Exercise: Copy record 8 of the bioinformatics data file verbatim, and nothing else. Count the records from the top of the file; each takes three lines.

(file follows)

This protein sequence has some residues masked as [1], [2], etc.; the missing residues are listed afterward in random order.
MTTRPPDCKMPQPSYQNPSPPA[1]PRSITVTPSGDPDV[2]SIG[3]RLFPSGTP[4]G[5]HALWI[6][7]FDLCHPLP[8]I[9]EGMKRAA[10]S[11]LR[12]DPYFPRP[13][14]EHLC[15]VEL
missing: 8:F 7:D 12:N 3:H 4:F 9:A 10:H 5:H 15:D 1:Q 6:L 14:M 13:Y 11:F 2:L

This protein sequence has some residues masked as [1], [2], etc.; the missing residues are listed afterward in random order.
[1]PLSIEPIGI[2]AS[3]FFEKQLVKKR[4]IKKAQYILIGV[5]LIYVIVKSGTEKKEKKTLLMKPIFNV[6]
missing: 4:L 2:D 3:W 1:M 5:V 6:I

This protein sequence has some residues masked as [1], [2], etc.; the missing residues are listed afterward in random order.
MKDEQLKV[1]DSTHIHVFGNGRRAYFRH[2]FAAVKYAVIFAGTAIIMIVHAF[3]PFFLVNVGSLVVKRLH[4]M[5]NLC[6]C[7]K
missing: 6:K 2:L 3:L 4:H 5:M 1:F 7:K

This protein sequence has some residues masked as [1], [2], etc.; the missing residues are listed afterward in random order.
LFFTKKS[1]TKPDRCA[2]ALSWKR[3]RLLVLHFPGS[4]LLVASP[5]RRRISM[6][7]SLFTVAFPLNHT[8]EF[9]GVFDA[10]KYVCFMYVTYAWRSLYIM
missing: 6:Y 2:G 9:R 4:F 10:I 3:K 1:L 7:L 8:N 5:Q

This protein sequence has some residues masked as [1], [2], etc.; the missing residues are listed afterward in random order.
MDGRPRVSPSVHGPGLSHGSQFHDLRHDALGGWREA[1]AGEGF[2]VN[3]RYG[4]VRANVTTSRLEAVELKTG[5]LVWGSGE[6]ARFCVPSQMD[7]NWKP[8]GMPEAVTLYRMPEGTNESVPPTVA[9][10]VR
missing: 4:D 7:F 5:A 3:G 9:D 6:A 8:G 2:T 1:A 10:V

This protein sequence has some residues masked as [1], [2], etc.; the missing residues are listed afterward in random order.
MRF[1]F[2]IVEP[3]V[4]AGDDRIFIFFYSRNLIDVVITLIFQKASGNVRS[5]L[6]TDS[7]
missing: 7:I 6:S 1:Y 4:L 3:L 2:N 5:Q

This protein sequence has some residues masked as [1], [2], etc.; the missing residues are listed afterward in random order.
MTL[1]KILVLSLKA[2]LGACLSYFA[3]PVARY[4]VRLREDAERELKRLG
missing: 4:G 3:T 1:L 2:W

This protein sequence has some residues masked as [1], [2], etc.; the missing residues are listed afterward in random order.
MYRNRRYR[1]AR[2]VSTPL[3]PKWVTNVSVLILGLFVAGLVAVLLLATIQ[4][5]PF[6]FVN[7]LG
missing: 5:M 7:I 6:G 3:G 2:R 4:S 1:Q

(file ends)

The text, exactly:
This protein sequence has some residues masked as [1], [2], etc.; the missing residues are listed afterward in random order.
MYRNRRYR[1]AR[2]VSTPL[3]PKWVTNVSVLILGLFVAGLVAVLLLATIQ[4][5]PF[6]FVN[7]LG
missing: 5:M 7:I 6:G 3:G 2:R 4:S 1:Q